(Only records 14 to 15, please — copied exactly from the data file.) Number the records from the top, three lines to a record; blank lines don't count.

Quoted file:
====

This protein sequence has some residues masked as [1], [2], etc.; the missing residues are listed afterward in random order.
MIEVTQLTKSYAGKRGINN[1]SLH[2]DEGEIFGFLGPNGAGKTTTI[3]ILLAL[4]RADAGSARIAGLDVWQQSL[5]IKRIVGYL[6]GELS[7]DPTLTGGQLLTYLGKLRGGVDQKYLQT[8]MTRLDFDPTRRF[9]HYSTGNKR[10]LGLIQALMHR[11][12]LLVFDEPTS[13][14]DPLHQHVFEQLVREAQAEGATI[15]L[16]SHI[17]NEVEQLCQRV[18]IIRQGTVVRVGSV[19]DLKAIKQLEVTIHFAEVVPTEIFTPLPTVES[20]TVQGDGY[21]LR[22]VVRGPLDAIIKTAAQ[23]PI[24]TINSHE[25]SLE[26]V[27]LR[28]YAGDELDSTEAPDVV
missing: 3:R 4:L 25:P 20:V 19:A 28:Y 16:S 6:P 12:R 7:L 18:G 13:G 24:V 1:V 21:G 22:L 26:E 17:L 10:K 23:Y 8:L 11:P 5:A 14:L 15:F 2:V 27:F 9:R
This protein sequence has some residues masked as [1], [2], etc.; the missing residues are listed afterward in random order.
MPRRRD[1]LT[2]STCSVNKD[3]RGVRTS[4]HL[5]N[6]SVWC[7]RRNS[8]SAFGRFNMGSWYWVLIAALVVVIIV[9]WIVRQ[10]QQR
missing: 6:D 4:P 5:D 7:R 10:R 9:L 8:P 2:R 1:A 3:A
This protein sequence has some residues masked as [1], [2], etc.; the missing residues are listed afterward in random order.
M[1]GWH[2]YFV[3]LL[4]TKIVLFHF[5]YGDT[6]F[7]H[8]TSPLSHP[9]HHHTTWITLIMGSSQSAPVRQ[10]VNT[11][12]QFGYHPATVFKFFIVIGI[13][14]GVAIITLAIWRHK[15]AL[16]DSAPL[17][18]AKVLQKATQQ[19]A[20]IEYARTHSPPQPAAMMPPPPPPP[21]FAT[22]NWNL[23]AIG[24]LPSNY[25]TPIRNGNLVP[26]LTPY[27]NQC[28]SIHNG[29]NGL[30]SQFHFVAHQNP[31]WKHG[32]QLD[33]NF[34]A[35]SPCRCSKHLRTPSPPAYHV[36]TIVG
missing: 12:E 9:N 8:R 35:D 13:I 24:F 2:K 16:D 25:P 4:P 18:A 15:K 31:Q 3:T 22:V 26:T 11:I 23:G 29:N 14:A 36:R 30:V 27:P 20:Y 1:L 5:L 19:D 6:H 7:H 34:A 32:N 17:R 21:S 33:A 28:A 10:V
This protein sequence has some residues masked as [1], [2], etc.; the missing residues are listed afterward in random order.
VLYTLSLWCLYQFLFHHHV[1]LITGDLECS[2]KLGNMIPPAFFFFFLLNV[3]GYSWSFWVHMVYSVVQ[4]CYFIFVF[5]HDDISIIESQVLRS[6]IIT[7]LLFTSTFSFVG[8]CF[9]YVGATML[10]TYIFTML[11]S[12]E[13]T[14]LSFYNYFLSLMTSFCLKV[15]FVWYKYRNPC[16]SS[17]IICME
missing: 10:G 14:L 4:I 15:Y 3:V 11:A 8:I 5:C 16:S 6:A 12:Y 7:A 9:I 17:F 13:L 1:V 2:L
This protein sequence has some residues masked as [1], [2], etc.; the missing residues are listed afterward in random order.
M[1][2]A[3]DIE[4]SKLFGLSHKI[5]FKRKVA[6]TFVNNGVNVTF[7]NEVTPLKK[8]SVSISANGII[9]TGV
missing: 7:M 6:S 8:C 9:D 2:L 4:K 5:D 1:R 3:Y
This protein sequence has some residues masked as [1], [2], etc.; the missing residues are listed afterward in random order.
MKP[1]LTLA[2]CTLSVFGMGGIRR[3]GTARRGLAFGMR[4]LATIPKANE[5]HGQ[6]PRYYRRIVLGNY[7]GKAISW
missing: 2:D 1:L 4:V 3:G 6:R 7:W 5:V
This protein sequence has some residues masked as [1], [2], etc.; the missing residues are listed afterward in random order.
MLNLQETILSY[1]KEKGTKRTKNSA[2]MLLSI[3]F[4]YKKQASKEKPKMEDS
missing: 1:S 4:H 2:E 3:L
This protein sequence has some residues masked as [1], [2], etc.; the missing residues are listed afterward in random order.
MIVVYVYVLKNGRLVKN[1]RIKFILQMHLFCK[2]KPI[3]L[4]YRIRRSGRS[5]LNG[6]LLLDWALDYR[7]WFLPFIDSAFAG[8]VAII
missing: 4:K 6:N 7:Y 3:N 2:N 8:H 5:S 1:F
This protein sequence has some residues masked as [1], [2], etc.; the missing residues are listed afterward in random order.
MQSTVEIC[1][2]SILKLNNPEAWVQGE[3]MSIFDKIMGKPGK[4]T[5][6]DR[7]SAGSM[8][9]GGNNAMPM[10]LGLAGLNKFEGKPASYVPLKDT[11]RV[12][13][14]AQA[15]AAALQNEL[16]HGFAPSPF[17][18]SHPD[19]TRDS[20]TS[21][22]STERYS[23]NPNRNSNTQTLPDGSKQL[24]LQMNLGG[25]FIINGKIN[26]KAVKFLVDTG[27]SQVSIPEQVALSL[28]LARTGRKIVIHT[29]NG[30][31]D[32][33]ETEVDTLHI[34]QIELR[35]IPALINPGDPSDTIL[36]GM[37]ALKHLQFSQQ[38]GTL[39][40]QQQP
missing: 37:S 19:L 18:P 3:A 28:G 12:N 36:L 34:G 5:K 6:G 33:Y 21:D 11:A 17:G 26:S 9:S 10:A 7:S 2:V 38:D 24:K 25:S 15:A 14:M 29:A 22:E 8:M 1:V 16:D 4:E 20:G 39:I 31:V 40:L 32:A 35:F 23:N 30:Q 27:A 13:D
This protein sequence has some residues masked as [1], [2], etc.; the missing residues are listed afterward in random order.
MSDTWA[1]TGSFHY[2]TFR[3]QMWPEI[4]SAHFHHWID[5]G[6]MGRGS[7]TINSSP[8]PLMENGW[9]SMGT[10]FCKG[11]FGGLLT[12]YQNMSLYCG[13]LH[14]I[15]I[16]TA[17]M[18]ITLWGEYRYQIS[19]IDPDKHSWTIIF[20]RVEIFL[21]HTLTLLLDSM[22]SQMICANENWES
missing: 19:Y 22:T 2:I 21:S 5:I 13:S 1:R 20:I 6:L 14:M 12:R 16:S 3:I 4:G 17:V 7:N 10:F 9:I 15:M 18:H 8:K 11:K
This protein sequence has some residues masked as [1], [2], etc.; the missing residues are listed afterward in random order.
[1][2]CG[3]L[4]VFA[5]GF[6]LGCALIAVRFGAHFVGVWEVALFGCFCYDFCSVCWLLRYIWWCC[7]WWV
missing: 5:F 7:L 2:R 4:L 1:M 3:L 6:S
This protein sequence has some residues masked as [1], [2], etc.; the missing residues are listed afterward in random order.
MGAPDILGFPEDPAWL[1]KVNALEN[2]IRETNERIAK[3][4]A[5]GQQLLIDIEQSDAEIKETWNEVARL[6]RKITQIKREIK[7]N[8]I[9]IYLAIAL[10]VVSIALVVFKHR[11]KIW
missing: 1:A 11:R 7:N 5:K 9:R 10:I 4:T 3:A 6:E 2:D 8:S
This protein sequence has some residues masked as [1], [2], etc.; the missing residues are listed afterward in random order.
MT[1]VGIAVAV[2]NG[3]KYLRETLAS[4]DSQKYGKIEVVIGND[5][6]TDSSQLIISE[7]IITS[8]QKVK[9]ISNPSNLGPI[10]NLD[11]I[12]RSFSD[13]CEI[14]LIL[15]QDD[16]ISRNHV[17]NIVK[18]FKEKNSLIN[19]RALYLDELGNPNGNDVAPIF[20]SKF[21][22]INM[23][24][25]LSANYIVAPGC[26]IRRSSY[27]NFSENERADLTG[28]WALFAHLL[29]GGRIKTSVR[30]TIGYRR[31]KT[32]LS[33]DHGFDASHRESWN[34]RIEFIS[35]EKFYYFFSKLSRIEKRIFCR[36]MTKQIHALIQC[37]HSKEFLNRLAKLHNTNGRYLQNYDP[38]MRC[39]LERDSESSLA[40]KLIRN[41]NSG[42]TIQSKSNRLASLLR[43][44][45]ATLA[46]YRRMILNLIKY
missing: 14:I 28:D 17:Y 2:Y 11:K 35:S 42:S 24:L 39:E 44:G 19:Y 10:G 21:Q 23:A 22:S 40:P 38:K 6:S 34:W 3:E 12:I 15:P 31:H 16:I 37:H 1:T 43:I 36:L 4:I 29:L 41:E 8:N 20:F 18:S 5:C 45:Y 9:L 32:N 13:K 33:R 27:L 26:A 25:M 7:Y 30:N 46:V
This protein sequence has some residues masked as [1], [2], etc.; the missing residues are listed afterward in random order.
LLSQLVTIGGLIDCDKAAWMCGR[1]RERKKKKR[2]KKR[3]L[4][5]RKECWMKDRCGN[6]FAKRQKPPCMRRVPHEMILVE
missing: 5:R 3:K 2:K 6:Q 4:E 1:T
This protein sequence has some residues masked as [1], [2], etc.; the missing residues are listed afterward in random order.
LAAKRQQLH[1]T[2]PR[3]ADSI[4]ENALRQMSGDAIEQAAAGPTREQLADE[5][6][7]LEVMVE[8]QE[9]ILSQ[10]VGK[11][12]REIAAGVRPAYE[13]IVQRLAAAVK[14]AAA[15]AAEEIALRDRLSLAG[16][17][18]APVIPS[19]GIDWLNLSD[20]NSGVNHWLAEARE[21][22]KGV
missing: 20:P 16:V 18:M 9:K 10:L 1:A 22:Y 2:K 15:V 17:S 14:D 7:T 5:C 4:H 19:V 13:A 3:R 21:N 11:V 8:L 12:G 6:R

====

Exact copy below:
This protein sequence has some residues masked as [1], [2], etc.; the missing residues are listed afterward in random order.
LLSQLVTIGGLIDCDKAAWMCGR[1]RERKKKKR[2]KKR[3]L[4][5]RKECWMKDRCGN[6]FAKRQKPPCMRRVPHEMILVE
missing: 5:R 3:K 2:K 6:Q 4:E 1:T
This protein sequence has some residues masked as [1], [2], etc.; the missing residues are listed afterward in random order.
LAAKRQQLH[1]T[2]PR[3]ADSI[4]ENALRQMSGDAIEQAAAGPTREQLADE[5][6][7]LEVMVE[8]QE[9]ILSQ[10]VGK[11][12]REIAAGVRPAYE[13]IVQRLAAAVK[14]AAA[15]AAEEIALRDRLSLAG[16][17][18]APVIPS[19]GIDWLNLSD[20]NSGVNHWLAEARE[21][22]KGV
missing: 20:P 16:V 18:M 9:K 10:L 1:A 22:Y 2:K 15:V 17:S 14:D 7:T 5:C 4:H 19:V 13:A 3:R 21:N 11:V 8:L 12:G 6:R